Jose Mourinho blasts Everton boss Roberto Martinez in the tunnel after Chelsea manager is 'made to wait' for press conference

The Special One has overseen a dreadful start to the defence of Chelsea's title

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The Independent Online

Jose Mourinho and failure are not easy bedfellows. He has been known to hit out at everybody from referees to rival coaches to his own team doctor when things do not go his way – and Saturday at Goodison Park was no exception.

Chelsea have made their worst top-flight start since 1986 and Mourinho’s spiky side resurfaced in a post-match exchange with Everton manager Roberto Martinez, which showed just how the champions’ troubles are eating away at the Portuguese.

After Chelsea’s 3-1 defeat, Mourinho, on his way to his post-match press conference, passed Martinez as the Spaniard was addressing a small group of reporters beneath Goodison’s Main Stand and duly muttered a complaint about having had to wait his turn. “Roberto, next time tell me [to] go before you because we have to travel,” he said. “I don’t control that” was Martinez’s reply, prompting Mourinho to utter an expletive – “F****** hell” – as he disappeared through a door.

 

Even before kick-off Mourinho had walked out of an interview with BT Sport when asked about John Stones, the Everton defender he failed to sign. The ensuing 90 minutes – with Chelsea outplayed by an impressively tenacious home side – did nothing to improve his mood.

Mourinho might have spoken afterwards about a shortage of confidence and luck – even the computer containing Chelsea’s pre-match game plan did not work, apparently – yet the basic truth is the side who laboured to their third loss in five league fixtures looked a pale shadow of the one that blew Everton away in a 6-3 victory on the same ground during their storming start 12 months ago.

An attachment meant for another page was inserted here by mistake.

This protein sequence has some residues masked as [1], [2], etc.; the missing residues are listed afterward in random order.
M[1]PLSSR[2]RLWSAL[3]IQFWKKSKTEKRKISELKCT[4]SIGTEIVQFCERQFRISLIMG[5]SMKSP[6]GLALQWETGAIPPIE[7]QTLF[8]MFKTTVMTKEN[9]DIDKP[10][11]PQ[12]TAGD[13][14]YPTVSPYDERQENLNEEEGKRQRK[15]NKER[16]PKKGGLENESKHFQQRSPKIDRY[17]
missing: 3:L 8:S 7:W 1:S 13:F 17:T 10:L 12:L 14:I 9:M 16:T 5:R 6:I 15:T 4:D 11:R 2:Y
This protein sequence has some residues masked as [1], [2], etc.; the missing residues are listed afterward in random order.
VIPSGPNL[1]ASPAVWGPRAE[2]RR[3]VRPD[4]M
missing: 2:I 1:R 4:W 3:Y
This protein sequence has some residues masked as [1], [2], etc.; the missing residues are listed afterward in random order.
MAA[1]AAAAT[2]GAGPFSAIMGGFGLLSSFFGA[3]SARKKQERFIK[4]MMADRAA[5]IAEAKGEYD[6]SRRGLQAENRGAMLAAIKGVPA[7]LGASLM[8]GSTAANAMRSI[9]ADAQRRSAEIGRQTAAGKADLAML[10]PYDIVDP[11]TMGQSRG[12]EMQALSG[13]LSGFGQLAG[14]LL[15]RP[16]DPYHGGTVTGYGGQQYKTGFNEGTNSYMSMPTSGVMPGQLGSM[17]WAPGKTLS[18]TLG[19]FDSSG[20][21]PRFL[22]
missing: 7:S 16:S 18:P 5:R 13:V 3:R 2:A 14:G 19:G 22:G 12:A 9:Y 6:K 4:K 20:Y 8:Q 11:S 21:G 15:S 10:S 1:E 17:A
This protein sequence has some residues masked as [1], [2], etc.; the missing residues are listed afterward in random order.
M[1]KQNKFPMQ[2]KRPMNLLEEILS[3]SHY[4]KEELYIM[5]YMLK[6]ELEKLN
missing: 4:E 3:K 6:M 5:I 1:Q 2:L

Chelsea are 11 points behind leaders Manchester City having lost as many league games as in the whole of 2014-15 and their goals against column shows a total (12) that they did not reach until December last year. At the other end, Diego Costa, with just one goal this term, looked more likely to get sent off than score.

Martinez quipped that he preferred Mourinho after the Portuguese had won – “When he beat us 6-3, he was such a nice man” – but did concur with his view that Everton had taken their chances when it mattered. “We were very clinical,” said the Spaniard. Everton owed that precision to Steven Naismith, who stepped off the bench after Muhamed Besic’s early injury and exploited the space granted by Chelsea’s defence to score a terrific hat-trick.

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Martinez said Saturday’s display underlined why he did not consider selling the Scot when Norwich made an £8m deadline-day offer. “If we are going to be a big team competing for things we need a large squad. You can’t just rely on 11 players. As you saw today [with] injuries, it’s good to have a player like Steven who has the right mentality and sets the standard for the other players.”

There may have been a second plane protest against the club’s board before kick-off but on the pitch, Everton’s performance hinted at a brighter season, with Stones and teenage left-back Brendan Galloway among those to excel. What a difference a year makes for both teams.

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